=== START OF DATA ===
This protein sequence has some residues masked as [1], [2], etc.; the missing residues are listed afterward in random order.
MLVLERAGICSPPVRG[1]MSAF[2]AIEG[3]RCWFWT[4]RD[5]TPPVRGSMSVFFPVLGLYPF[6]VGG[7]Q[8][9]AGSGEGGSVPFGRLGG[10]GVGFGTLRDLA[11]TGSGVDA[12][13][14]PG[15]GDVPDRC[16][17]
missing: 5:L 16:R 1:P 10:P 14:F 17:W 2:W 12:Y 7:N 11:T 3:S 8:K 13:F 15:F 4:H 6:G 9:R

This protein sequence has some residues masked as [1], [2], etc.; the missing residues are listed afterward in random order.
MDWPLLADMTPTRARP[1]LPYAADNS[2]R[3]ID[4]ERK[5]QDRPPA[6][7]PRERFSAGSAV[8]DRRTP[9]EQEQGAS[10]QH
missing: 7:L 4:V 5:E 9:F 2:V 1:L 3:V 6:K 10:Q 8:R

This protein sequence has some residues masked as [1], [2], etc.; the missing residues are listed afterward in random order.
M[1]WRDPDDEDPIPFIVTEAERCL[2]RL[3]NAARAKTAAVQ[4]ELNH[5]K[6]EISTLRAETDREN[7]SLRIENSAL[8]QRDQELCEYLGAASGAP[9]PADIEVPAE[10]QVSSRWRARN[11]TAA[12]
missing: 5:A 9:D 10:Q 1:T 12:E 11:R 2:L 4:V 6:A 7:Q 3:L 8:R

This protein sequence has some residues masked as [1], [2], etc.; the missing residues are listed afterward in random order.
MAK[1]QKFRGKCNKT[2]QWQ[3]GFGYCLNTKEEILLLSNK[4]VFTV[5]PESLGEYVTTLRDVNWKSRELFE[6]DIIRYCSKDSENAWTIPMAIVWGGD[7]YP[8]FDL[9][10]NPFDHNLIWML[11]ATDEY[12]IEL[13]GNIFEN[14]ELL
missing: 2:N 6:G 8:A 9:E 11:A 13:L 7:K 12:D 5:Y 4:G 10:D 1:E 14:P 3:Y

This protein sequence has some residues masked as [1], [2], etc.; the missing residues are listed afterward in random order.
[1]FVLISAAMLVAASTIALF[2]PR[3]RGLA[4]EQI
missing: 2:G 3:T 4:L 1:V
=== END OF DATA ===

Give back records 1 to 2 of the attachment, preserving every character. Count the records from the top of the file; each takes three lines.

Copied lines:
This protein sequence has some residues masked as [1], [2], etc.; the missing residues are listed afterward in random order.
MLVLERAGICSPPVRG[1]MSAF[2]AIEG[3]RCWFWT[4]RD[5]TPPVRGSMSVFFPVLGLYPF[6]VGG[7]Q[8][9]AGSGEGGSVPFGRLGG[10]GVGFGTLRDLA[11]TGSGVDA[12][13][14]PG[15]GDVPDRC[16][17]
missing: 5:L 16:R 1:P 10:P 14:F 17:W 2:W 12:Y 7:N 11:T 3:S 8:K 13:F 15:F 4:H 6:G 9:R

This protein sequence has some residues masked as [1], [2], etc.; the missing residues are listed afterward in random order.
MDWPLLADMTPTRARP[1]LPYAADNS[2]R[3]ID[4]ERK[5]QDRPPA[6][7]PRERFSAGSAV[8]DRRTP[9]EQEQGAS[10]QH
missing: 7:L 4:V 5:E 9:F 2:V 1:L 3:V 6:K 10:Q 8:R